A little less conversation…
Over the years, Davos has served as a sort of high-minded dating agency, with business leaders, financiers and politicians able to co-operate to facilitate the growth of trade and investment.
Last month, we saw the 50th anniversary of the World Economic Forum. The WEF’s first manifesto outlining “the need to harmonise the different interests of the stakeholders” was compelling and visionary.
Under the overarching theme of “stakeholders for a cohesive and sustainable world”, this year’s Forum unveiled a revamped manifesto, stating a company’s purpose should be to “engage all of its stakeholders in shared and sustained value creation”.
The stakeholder word appeared in the title description of no fewer than 13 sessions on the Forum’s main programme, and the sessions covered the breakdown of trust, probed globalisation’s shortcomings, and underscored the need for companies to think not only about investors but also the planet, employees, and the communities in which they operate.
Many gave in to the excitement of being part of the “global elite” and argued that finally the stakeholder era had arrived, heralding a rapid shift in the purpose of companies.
However, geopolitical and environmental concerns overshadowed the economic and business questions that have dominated WEF’s agenda in previous years and Climate change took centre stage.
While the climate change issue has been around for decades, executives and investors have been concerned for a long time about the lack of reliable data on the efforts companies and society are making on addressing the issue, not to mention their impact.
A little less conversation…
This probably explains why climate change did not even make it into the top 10 threats that executives see to growth prospects according to PwC’s latest global CEO survey.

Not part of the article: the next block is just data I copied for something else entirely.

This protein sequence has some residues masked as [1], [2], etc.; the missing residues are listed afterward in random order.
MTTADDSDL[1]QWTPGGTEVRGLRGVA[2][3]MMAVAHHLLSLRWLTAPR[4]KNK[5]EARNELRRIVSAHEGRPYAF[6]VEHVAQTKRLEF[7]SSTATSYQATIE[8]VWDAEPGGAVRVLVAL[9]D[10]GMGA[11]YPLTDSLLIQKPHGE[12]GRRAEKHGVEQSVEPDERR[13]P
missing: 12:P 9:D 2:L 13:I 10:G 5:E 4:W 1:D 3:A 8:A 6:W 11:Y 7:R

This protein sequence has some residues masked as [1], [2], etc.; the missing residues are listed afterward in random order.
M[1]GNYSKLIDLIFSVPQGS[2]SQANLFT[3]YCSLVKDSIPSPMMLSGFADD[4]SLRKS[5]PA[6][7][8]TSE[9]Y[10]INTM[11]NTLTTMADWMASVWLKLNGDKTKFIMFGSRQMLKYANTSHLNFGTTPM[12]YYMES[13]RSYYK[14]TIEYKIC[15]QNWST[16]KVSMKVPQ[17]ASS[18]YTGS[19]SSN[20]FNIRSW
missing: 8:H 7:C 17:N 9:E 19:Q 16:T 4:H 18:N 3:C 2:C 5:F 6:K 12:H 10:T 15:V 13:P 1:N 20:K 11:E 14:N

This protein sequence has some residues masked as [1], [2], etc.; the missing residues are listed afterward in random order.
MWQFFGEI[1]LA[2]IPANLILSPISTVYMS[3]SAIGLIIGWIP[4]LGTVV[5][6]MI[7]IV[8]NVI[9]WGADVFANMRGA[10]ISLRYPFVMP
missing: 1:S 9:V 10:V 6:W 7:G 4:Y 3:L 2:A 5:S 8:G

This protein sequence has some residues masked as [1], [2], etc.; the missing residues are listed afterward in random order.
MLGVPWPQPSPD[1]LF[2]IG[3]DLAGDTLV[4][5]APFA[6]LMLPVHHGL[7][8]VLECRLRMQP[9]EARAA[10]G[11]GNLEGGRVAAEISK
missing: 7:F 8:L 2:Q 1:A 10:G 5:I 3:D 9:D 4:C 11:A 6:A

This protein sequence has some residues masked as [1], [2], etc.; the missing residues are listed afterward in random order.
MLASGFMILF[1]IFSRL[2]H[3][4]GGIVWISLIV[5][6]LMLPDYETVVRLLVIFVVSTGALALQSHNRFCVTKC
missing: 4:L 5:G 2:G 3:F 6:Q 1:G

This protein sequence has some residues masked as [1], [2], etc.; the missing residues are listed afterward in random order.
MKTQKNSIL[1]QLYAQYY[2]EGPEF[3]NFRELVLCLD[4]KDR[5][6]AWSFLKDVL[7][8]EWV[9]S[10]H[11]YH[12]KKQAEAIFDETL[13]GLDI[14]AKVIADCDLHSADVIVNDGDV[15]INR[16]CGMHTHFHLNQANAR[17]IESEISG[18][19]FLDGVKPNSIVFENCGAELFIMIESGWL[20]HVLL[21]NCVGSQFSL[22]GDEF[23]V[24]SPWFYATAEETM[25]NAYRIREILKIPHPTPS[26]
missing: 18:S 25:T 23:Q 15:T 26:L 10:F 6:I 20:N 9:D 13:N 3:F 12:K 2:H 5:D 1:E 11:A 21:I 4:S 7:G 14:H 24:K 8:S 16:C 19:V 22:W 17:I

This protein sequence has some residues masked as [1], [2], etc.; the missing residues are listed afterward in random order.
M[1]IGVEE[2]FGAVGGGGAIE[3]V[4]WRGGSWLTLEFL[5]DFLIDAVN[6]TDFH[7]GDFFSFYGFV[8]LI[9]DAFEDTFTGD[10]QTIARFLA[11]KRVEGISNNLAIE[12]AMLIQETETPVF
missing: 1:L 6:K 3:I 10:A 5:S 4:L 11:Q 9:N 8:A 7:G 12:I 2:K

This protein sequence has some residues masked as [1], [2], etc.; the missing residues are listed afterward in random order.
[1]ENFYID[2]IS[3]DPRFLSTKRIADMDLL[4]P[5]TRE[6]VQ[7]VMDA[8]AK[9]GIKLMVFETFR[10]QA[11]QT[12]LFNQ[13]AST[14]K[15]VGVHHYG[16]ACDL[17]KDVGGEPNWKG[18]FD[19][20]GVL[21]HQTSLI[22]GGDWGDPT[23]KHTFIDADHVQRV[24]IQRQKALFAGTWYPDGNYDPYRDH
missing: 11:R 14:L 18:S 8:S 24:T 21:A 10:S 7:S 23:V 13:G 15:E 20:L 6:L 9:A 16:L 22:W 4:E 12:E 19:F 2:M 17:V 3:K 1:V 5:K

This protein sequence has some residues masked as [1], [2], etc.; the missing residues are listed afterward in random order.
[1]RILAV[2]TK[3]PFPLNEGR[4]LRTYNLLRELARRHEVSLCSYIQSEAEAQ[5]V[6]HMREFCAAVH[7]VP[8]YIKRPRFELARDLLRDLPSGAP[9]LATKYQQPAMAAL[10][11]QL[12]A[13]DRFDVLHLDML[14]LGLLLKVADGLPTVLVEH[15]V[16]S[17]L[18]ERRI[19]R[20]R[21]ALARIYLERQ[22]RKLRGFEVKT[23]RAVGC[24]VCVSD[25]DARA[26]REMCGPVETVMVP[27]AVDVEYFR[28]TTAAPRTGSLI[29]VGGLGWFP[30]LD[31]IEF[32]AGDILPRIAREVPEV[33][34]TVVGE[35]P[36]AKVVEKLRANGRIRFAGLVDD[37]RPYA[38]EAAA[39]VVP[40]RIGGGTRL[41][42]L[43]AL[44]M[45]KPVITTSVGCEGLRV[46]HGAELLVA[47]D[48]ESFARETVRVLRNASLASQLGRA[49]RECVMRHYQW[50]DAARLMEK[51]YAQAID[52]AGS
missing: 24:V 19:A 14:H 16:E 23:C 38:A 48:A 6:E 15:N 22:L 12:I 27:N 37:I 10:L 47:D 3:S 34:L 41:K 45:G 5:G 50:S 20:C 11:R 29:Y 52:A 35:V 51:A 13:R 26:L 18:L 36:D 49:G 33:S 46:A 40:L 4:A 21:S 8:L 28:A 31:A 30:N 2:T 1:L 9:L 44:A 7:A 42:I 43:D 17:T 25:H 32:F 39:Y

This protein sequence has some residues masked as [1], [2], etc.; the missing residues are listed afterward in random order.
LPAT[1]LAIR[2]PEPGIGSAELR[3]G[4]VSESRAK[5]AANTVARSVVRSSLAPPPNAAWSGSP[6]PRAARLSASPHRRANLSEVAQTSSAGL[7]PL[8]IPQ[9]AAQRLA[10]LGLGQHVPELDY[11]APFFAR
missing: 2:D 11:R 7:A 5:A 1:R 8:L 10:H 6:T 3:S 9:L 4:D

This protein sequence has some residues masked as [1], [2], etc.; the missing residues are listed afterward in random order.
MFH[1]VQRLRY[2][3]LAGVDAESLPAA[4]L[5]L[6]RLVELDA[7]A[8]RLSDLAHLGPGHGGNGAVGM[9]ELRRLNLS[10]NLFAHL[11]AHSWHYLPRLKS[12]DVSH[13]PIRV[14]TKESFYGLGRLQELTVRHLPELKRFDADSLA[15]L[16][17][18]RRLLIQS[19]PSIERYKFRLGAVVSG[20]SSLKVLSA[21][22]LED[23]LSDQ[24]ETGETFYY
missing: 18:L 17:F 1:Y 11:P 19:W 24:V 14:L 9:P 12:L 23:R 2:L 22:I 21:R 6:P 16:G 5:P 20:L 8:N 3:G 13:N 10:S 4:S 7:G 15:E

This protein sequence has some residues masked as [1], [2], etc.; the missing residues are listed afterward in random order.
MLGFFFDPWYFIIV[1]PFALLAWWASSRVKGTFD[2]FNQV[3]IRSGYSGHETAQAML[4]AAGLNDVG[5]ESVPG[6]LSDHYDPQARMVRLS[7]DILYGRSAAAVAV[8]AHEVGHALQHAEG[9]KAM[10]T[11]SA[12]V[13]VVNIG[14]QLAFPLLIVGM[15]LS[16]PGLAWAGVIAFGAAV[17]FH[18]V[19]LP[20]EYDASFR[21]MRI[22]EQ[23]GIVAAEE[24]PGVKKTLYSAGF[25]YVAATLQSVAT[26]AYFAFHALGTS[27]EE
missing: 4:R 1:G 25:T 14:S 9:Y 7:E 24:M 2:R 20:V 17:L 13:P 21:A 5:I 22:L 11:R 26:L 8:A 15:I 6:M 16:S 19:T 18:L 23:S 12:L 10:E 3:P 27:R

Nevertheless, a number of organisations seized the opportunity to announce zero carbon emission policies aimed at eradicating their climate impact.
After a week of packed of meetings and cocktail parties, executives talked at length about putting “sustainability” at the heart of their businesses, financiers stressed the need to incorporate climate considerations into their risk models and most politicians paid lip-service to the need for international co-operation to combat the dangers.
There’s a growing sense that issues such as climate change, purpose and stakeholders, have been discussed for a long time and the time for more talk has ended.
Delegates left with questions unanswered and the challenge is no longer “why” but “what” and “who”; what is the action plan to tackle these issues and who is going to take responsibility to ensure change happens?
Acknowledging the importance of environmental issues and creating positive change are rather different things.
In the current era of Activism there’s a danger that the Forum will become no more than woke washing, and that its efforts will be deemed irrelevant; relegated to mere “window dressing” on the sidelines.
The greater danger is that in the subsequent race for companies to present their purpose-driven ESG credentials, talk not only outstrips action, but talk obscures relative inaction. The concerns are real, the timelines are pressing and the intentions are genuine. But this is not the time for back-patting and platitudes.
If anything, we need a little less conversation and a little more action please.
Alberto López Valenzuela, founder & CEO at alva
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